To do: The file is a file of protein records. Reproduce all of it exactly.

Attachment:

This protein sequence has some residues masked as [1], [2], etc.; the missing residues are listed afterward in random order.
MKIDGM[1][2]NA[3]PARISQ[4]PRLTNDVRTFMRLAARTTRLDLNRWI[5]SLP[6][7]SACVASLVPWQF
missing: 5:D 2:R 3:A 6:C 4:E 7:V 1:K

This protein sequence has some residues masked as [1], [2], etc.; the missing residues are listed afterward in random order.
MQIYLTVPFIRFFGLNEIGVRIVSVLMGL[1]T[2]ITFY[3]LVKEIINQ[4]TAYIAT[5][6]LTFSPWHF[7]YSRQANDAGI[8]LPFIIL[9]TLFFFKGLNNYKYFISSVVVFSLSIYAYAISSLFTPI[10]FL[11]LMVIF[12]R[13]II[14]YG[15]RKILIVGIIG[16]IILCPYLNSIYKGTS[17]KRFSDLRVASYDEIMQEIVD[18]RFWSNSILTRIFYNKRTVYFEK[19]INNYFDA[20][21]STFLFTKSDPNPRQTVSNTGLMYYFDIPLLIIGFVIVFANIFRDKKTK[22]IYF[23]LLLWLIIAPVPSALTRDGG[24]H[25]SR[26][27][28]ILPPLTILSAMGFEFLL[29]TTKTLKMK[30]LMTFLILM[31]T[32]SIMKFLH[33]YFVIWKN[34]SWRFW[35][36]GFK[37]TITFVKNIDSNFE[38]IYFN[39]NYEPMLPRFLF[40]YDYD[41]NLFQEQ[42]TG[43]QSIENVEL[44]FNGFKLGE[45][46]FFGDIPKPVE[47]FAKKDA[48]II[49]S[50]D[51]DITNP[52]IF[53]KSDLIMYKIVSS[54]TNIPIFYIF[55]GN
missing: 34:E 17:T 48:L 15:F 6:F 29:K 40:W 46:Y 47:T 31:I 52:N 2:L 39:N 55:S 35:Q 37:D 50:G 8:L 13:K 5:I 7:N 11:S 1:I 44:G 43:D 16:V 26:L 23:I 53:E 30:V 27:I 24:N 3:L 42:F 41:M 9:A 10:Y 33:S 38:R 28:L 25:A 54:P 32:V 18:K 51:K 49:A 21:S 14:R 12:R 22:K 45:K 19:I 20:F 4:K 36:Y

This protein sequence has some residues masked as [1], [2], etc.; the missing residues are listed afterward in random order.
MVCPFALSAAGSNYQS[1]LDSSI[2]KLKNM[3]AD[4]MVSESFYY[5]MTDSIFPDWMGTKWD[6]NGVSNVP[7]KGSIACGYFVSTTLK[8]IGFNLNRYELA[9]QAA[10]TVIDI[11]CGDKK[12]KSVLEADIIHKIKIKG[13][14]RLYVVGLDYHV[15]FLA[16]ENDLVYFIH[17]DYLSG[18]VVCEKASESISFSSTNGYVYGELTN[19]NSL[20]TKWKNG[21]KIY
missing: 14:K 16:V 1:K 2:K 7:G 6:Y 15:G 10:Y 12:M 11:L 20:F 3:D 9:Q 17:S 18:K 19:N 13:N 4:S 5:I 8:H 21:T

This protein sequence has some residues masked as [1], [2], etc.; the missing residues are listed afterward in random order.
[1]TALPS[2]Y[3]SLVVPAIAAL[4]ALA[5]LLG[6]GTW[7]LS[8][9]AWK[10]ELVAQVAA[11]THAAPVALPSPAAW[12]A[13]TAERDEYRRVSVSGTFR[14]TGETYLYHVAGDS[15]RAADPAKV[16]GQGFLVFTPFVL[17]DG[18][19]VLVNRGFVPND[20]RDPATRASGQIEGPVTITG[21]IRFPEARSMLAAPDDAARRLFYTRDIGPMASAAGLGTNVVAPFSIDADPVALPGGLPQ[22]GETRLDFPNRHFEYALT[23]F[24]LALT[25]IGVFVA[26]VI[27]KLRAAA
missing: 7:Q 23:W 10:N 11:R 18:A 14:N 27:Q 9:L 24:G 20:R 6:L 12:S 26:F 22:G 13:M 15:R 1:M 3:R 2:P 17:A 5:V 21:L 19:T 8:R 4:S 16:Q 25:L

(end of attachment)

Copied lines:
This protein sequence has some residues masked as [1], [2], etc.; the missing residues are listed afterward in random order.
MKIDGM[1][2]NA[3]PARISQ[4]PRLTNDVRTFMRLAARTTRLDLNRWI[5]SLP[6][7]SACVASLVPWQF
missing: 5:D 2:R 3:A 6:C 4:E 7:V 1:K

This protein sequence has some residues masked as [1], [2], etc.; the missing residues are listed afterward in random order.
MQIYLTVPFIRFFGLNEIGVRIVSVLMGL[1]T[2]ITFY[3]LVKEIINQ[4]TAYIAT[5][6]LTFSPWHF[7]YSRQANDAGI[8]LPFIIL[9]TLFFFKGLNNYKYFISSVVVFSLSIYAYAISSLFTPI[10]FL[11]LMVIF[12]R[13]II[14]YG[15]RKILIVGIIG[16]IILCPYLNSIYKGTS[17]KRFSDLRVASYDEIMQEIVD[18]RFWSNSILTRIFYNKRTVYFEK[19]INNYFDA[20][21]STFLFTKSDPNPRQTVSNTGLMYYFDIPLLIIGFVIVFANIFRDKKTK[22]IYF[23]LLLWLIIAPVPSALTRDGG[24]H[25]SR[26][27][28]ILPPLTILSAMGFEFLL[29]TTKTLKMK[30]LMTFLILM[31]T[32]SIMKFLH[33]YFVIWKN[34]SWRFW[35][36]GFK[37]TITFVKNIDSNFE[38]IYFN[39]NYEPMLPRFLF[40]YDYD[41]NLFQEQ[42]TG[43]QSIENVEL[44]FNGFKLGE[45][46]FFGDIPKPVE[47]FAKKDA[48]II[49]S[50]D[51]DITNP[52]IF[53]KSDLIMYKIVSS[54]TNIPIFYIF[55]GN
missing: 34:E 17:T 48:L 15:F 6:F 29:K 40:W 46:Y 47:T 31:I 52:N 2:L 39:N 55:S 35:Q 37:D 50:G 8:L 13:K 5:I 7:N 11:S 1:I 44:G 43:D 16:V 26:L 23:I 53:E 30:V 27:I 24:N 3:L 42:F 41:M 9:A 10:Y 33:S 38:R 28:L 25:A 54:P 32:V 18:K 51:K 49:A 21:S 14:R 12:R 22:K 45:K 19:I 20:F 4:K 36:Y

This protein sequence has some residues masked as [1], [2], etc.; the missing residues are listed afterward in random order.
MVCPFALSAAGSNYQS[1]LDSSI[2]KLKNM[3]AD[4]MVSESFYY[5]MTDSIFPDWMGTKWD[6]NGVSNVP[7]KGSIACGYFVSTTLK[8]IGFNLNRYELA[9]QAA[10]TVIDI[11]CGDKK[12]KSVLEADIIHKIKIKG[13][14]RLYVVGLDYHV[15]FLA[16]ENDLVYFIH[17]DYLSG[18]VVCEKASESISFSSTNGYVYGELTN[19]NSL[20]TKWKNG[21]KIY
missing: 14:K 16:V 1:K 2:K 7:G 6:Y 15:G 10:Y 12:M 11:L 20:F 3:D 9:Q 17:S 18:K 19:N 13:N 4:S 5:I 8:H 21:T

This protein sequence has some residues masked as [1], [2], etc.; the missing residues are listed afterward in random order.
[1]TALPS[2]Y[3]SLVVPAIAAL[4]ALA[5]LLG[6]GTW[7]LS[8][9]AWK[10]ELVAQVAA[11]THAAPVALPSPAAW[12]A[13]TAERDEYRRVSVSGTFR[14]TGETYLYHVAGDS[15]RAADPAKV[16]GQGFLVFTPFVL[17]DG[18][19]VLVNRGFVPND[20]RDPATRASGQIEGPVTITG[21]IRFPEARSMLAAPDDAARRLFYTRDIGPMASAAGLGTNVVAPFSIDADPVALPGGLPQ[22]GETRLDFPNRHFEYALT[23]F[24]LALT[25]IGVFVA[26]VI[27]KLRAAA
missing: 7:Q 23:W 10:N 11:R 18:A 14:N 27:Q 9:L 24:G 20:R 6:L 12:S 26:F 22:G 13:M 15:R 1:M 3:R 2:P 17:A 5:V 21:L 19:T 8:R 4:S 16:Q 25:L